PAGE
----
A New Threat In Iraq
While the Bush administration struggles to stabilize Baghdad, a major new threat is emerging in the Kurdish areas of northern Iraq. If it isn't defused, this crisis could further erode U.S. goals in Iraq -- drawing foreign military intervention, splintering the country further and undermining U.S. hopes for long-term military bases in Kurdistan.Now of course this is a threat but it's certainly not a new one and Ignatius himself points out that it's a centuries old conflict. Anyone who knew anything about the history and culture of the region knew the Kurdish situation was a threat. Unfortunately none of the neocons or anyone in the Bush administration knew anything about the region they were going to "transform". The problem goes deeper than Turkey and in fact threatens a civil war within a civil war in Iraq.
The core issue is Kurdish nationalism, which worries Iraq's powerful northern neighbor, Turkey, which has a substantial Kurdish minority. The Bush administration has tried to finesse the problem, hoping to keep two friends happy: The Kurds have been America's most reliable partner in Iraq, while the Turks are a crucial ally in the region. But in recent weeks, this strategy has been breaking down.
As with so many aspects of Iraq, the Bush administration has wandered into a conflict that is encrusted with centuries of ethnic hatred. Iraqi Kurds push their politicians toward defiant assertions of independence; Turks are demanding that their leaders move to crush the Kurdish upstarts. Meanwhile, the American public is increasingly fed up with the fractious mess of Iraq and wants U.S. troops home yesterday.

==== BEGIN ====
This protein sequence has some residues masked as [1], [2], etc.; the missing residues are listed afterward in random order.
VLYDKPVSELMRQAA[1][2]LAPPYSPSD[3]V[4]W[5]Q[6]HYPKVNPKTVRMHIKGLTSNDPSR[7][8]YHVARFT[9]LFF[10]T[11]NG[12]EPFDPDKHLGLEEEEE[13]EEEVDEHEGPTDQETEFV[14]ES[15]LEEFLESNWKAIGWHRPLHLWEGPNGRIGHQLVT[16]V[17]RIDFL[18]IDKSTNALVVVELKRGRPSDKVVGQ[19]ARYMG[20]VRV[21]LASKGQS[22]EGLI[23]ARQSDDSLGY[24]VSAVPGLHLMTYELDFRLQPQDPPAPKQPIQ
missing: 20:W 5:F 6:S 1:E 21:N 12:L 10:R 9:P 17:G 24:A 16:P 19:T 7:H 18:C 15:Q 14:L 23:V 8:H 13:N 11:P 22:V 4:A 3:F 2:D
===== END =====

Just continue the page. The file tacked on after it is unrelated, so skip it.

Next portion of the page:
The administration, realizing that it was drifting toward a confrontation over the Kurdish issue, last year appointed retired Air Force Gen. Joseph Ralston as a special emissary. His mission is to urge the Iraqis to crack down on the militant Kurdish political party known as the PKK, which uses Iraqi Kurdistan as a staging point. The Turks denounce the PKK as a terrorist group and threaten that if the United States doesn't take decisive action to suppress it, the Turkish army will.
A flash point is Kirkuk, an oil-rich city claimed by the Kurds, which the Turks regard as a special protectorate because of its large Turkmen population. The new Iraqi constitution calls for a referendum by December on the city's future, and the Kurds are confident they will win the vote. The Turks, fearing the same outcome, want the referendum delayed. The Bush administration seems to favor a delay but hasn't said so publicly, to avoid angering the Kurds and undermining the constitution.This is just another example of the incredible incompetence of the Bush/Cheney cabal and the neocons. This "new threat" was easily predicted and in fact was.
Turks and Kurds have fired heavy rhetorical barrages the past few weeks. Kurdish leader Massoud Barzani warned that if the Turks meddled in Kirkuk, "then we will take action for the 30 million Kurds in Turkey." The head of the Turkish general staff, Gen. Yasar Buyukanit, responded that "from an exclusively military point of view," he favored an invasion of Iraq to clean out PKK havens. If the Turks do attack, counters one Kurdish official, "their own border will not be respected. They will not be the only ones to choose the battlefield."
A wild card in the Kurdish problem is Iran. Like the Turks, the Iranians have a restless Kurdish minority and would be tempted to intervene militarily against a militant group called PJAK that operates from Iraqi Kurdistan. Indeed, top Iranian military officers met in Ankara recently for discussions with the Turkish general staff about possible military contingencies in Iraq, according to one U.S. official.